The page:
Highly-motivated people have a strong tendency to push themselves to the point of burnout — it makes sense that they would. These individuals aren’t only setting deadlines for goals—they’re going to extraordinary lengths to meet them. However, deadlines aren’t always met easily: life happens, obstacles pop up, and, inevitably, stress creeps in.
“It doesn’t matter how I feel; the job has to get done.”
The deadline-driven professional might say this, and, as predicted, plow through the work, thinking that any other method will only cause delay and more anxiety, possibly resulting in them missing their deadline altogether. Often when we try to plow through these feelings and “get the job done,” the result is not only burnout but depression or prolonged anxiety, along with higher risk of stress-related diseases like cancer, heart disease, diabetes, etc.
However, understanding that stress hormones affect our physical ability to work through problems motivates us to deal with the root of the anxiety, first. This is less about solving the dilemma at hand, but instead about identifying what exactly is causing the stress. In other words, it’s an opportunity to invite a third-party mediator, so to speak, within your mind—an “advisor.”
Important Questions to Ask:
This neutral advisor can pose the following vital questions:
- How, precisely, is this situation causing me stress?”
- What is within my control?
- What is not within my control?
- If the forces beyond my control overtake this situation, what is the worst possible outcome? Is it that bad?
- Can I handle that worst possible outcome?
Usually, stress begins to loosen its grip on the body, and we can ask the most crucial question: “What’s the most powerful action I can take to create the best possible outcome in this situation?”
The body expresses everything that is registered by the mind.
The thing is: the body expresses everything that is registered by the mind. High-stress situations put the brain on high alert; subsequently, flooding the body with stress hormones that affect one’s ability to process thoughts.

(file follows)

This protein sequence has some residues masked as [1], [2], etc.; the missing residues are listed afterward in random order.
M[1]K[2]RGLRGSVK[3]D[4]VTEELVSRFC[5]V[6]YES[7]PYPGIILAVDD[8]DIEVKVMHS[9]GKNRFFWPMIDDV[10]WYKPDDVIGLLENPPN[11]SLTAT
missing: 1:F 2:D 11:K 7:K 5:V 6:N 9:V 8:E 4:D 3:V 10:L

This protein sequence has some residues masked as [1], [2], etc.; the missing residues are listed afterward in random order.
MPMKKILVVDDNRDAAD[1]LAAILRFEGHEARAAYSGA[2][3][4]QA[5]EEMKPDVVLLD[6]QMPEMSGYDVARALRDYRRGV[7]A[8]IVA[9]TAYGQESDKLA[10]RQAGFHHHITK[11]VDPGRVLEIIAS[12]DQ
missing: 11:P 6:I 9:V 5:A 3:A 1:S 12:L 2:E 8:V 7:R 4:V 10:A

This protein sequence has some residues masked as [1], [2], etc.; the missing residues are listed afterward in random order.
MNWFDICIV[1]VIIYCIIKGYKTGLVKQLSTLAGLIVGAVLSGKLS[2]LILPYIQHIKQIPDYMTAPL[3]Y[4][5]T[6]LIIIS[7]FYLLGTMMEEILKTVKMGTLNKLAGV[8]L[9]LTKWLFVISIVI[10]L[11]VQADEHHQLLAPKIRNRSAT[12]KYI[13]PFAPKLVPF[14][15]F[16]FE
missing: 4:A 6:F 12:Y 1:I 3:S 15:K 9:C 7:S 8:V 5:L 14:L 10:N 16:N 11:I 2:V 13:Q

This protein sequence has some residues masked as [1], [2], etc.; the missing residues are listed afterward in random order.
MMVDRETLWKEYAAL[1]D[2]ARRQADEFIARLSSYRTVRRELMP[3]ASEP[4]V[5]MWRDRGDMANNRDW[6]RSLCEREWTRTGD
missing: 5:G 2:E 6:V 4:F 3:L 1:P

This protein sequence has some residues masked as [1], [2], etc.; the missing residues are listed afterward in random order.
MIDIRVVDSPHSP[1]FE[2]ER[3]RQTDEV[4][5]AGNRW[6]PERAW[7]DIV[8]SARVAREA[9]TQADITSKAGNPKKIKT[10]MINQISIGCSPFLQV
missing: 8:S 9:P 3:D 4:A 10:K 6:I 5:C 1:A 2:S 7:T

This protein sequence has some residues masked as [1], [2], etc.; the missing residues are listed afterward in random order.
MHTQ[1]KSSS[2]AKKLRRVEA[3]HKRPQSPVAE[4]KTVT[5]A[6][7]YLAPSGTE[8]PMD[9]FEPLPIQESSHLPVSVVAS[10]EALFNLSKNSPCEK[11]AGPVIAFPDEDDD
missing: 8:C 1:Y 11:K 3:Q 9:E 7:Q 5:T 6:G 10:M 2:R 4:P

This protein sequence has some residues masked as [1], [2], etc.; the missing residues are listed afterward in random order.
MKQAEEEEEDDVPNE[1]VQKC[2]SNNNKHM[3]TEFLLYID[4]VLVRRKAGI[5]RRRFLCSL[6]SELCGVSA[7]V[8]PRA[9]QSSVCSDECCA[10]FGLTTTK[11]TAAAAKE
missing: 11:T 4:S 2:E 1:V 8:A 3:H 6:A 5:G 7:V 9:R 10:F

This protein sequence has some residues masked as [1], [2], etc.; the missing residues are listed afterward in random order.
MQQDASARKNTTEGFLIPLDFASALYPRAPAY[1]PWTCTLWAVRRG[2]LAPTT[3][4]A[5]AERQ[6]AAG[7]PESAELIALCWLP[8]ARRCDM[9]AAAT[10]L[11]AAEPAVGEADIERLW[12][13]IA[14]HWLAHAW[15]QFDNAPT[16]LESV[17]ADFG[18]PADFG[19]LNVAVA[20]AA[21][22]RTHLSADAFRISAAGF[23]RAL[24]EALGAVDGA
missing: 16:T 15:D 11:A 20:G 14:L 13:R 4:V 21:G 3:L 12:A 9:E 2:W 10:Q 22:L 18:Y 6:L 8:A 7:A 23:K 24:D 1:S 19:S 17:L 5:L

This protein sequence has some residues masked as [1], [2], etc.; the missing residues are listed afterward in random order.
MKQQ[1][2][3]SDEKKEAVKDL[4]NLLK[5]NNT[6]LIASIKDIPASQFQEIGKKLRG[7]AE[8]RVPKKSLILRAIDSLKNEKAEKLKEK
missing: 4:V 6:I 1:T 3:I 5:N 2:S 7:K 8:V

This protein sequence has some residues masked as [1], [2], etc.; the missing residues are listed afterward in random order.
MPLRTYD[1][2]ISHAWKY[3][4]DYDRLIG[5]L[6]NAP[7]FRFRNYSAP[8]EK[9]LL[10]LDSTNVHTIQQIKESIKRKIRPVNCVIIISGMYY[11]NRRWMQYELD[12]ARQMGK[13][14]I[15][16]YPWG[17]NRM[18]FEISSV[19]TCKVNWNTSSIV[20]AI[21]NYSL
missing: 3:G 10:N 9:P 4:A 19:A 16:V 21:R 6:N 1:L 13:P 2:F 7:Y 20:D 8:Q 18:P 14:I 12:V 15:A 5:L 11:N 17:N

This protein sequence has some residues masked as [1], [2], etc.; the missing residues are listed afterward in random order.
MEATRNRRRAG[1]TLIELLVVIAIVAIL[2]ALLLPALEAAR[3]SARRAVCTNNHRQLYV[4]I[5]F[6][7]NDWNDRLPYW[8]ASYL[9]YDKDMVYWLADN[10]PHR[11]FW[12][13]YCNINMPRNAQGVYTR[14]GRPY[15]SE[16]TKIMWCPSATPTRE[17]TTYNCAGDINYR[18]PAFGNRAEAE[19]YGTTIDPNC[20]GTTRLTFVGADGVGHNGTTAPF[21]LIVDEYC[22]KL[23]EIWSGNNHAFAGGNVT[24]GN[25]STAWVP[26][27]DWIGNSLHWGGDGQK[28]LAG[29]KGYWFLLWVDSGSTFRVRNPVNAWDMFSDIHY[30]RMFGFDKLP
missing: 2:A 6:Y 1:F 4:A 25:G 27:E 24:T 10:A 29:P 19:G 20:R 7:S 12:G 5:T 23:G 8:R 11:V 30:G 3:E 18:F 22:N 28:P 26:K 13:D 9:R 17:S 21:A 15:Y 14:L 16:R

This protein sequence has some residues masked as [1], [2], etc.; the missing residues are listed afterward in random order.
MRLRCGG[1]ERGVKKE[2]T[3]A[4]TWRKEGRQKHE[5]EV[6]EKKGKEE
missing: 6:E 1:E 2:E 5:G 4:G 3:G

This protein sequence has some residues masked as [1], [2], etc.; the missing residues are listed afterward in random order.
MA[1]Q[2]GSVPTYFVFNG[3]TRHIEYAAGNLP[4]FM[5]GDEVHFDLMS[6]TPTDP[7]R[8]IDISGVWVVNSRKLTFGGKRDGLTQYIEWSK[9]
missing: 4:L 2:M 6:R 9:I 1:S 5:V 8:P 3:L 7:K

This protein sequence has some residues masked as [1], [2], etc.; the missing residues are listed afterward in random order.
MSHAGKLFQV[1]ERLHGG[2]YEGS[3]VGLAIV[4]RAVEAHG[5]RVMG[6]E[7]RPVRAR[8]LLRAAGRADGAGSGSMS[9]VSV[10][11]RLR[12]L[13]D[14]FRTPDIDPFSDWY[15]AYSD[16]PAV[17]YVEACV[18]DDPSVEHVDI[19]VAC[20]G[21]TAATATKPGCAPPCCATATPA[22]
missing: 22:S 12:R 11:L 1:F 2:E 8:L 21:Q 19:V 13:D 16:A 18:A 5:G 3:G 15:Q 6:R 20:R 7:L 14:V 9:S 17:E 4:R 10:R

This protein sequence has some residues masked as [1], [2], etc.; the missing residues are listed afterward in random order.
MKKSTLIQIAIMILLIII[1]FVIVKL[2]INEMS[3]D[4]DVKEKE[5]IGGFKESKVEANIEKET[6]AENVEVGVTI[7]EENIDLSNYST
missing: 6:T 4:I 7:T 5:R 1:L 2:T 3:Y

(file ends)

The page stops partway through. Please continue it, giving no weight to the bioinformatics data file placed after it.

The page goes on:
Proactively dealing with these physical symptoms allows the solution to come swiftly and efficiently, as opposed to when we try to force our way through a clouded mind.
Stress is a daily occurrence for many hard-working people. You can feel it in your body. It’s essential to pay attention to physical symptoms and to notice tension or aches in the body, mood, as well as appetite changes.
It is essential, in these moments, to ask questions like: “Why do my muscles hurt? What happened to my mood? What can I do to improve this?” (Often, stretching and snacking can be immediately helpful.)
Additionally, we all have times of the day in which we are most productive. Getting to know your body is the only way to take advantage of situations that bring you energy and avoid those that deplete you.
Stay in Touch with the Body
In conclusion, physical symptoms of stress are an excellent indicator that it’s time to ask questions and identify their source. Handling these physical symptoms is an important aspect of taking care of ourselves, mitigating adverse effects, and increasing energy and clarity; — essentially avoiding burnout altogether.
If you’ve found this article helpful, I highly recommend that you download my 5 Tips for Mastery Under Pressure, which cover the topics of focus, relaxation, dealing with negative self-talk, how to visualize, and how to transform and channel fear.